Oh. with all his might of wonder.’ replied the boy. glorious.A Christmas Carol He was checked in his transports by the churches ringing out the lustiest peals he had ever heard. sweet fresh air. ding. my fine fellow. Running to the window. who perhaps had loitered in to look about him. ding. clang. ‘Why. Hallo. at the corner. calling downward to a boy in Sunday clothes. Glorious. glorious. ‘I should hope I did. Golden sunlight. ‘What’s to-day. and put out his head.’ returned the boy. hammer.’ said Scrooge.’ Scrooge inquired. merry bells. dong. cold.’ replied the lad. clear. dong. ‘Eh. Of course they can. glorious. stirring. Christmas Day. he opened it. in the next street but one. They can do anything they like.’ cried Scrooge. ‘To-day. cold. clash. piping for the blood to dance to. Of course they can. bright.’ ‘It’s Christmas Day. ‘Do you know the Poulterer’s. ‘What’s to-day. bell. no mist.’ ‘Hallo. Oh. my fine fellow.’ said Scrooge to himself. No fog. clang. ‘I haven’t missed it. 129 of 138 . Bell. The Spirits have done it all in one night. hammer. Clash.’ returned the boy. Heavenly sky. jovial.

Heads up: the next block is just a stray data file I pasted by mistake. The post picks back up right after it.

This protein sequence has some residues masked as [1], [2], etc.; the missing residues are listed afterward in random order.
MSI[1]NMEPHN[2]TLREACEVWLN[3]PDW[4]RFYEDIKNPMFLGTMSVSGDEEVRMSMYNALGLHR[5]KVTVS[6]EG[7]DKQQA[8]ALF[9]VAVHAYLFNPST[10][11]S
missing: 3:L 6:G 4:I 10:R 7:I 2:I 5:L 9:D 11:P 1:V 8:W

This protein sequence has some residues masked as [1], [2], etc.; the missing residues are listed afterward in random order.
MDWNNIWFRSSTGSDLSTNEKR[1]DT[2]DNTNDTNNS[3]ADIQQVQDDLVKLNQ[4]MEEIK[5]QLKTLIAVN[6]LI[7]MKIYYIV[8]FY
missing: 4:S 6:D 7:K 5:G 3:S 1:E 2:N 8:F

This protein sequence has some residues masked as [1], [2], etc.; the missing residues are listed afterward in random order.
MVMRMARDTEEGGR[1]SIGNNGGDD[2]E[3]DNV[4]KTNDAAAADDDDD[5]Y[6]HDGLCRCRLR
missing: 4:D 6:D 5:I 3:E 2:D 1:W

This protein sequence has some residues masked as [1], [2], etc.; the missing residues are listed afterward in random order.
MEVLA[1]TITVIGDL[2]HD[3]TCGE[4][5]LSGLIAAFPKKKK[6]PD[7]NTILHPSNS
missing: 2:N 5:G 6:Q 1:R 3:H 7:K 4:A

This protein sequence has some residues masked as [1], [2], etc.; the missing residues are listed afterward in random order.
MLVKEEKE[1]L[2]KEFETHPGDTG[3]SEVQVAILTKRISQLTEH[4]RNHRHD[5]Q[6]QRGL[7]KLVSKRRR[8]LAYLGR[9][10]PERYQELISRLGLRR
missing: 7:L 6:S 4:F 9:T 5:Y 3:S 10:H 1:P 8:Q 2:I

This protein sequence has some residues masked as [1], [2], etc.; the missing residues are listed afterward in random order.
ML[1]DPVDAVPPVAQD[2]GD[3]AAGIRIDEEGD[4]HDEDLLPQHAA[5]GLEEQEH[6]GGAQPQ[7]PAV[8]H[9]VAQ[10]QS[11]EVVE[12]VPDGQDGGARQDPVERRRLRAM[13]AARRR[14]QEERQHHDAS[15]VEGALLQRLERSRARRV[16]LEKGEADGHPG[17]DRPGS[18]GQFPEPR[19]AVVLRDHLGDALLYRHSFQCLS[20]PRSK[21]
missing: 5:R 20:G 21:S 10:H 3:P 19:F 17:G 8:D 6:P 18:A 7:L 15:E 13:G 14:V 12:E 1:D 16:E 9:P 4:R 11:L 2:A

and splitting with a laugh.’ ‘What. Joe Miller never made such a joke as sending it to Bob’s will be. Do you know whether they’ve sold the prize Turkey that was hanging up there — Not the little prize Turkey: the big one. ‘It’s a pleasure to talk to him.’ The hand in which he wrote the address was not a steady one. ‘He shan’t know who sends it. Go and buy it. ‘No. no. ‘A remarkable boy. Yes.’ whispered Scrooge.’ said Scrooge. ‘Go and buy it.’ returned the boy. but write it he did. and I’ll give you a shilling.’ said Scrooge. He must have had a steady hand at a trigger who could have got a shot off half so fast. somehow. ‘Is it.’ exclaimed the boy. rubbing his hands.’ The boy was off like a shot.A Christmas Carol ‘An intelligent boy. and tell them to bring it here. ‘I’ll send it to Bon Cratchit’s. ‘I am in earnest.’ ‘Walk-er. It’s twice the size of Tiny Tim. and went 130 of 138 . ‘What a delightful boy. the one as big as me.’ ‘It’s hanging there now. that I may give them the direction where to take it. Come back with the man.’ said Scrooge. my buck.’ replied the boy. Come back with him in less than five minutes and I’ll give you half-a-crown.’ said Scrooge.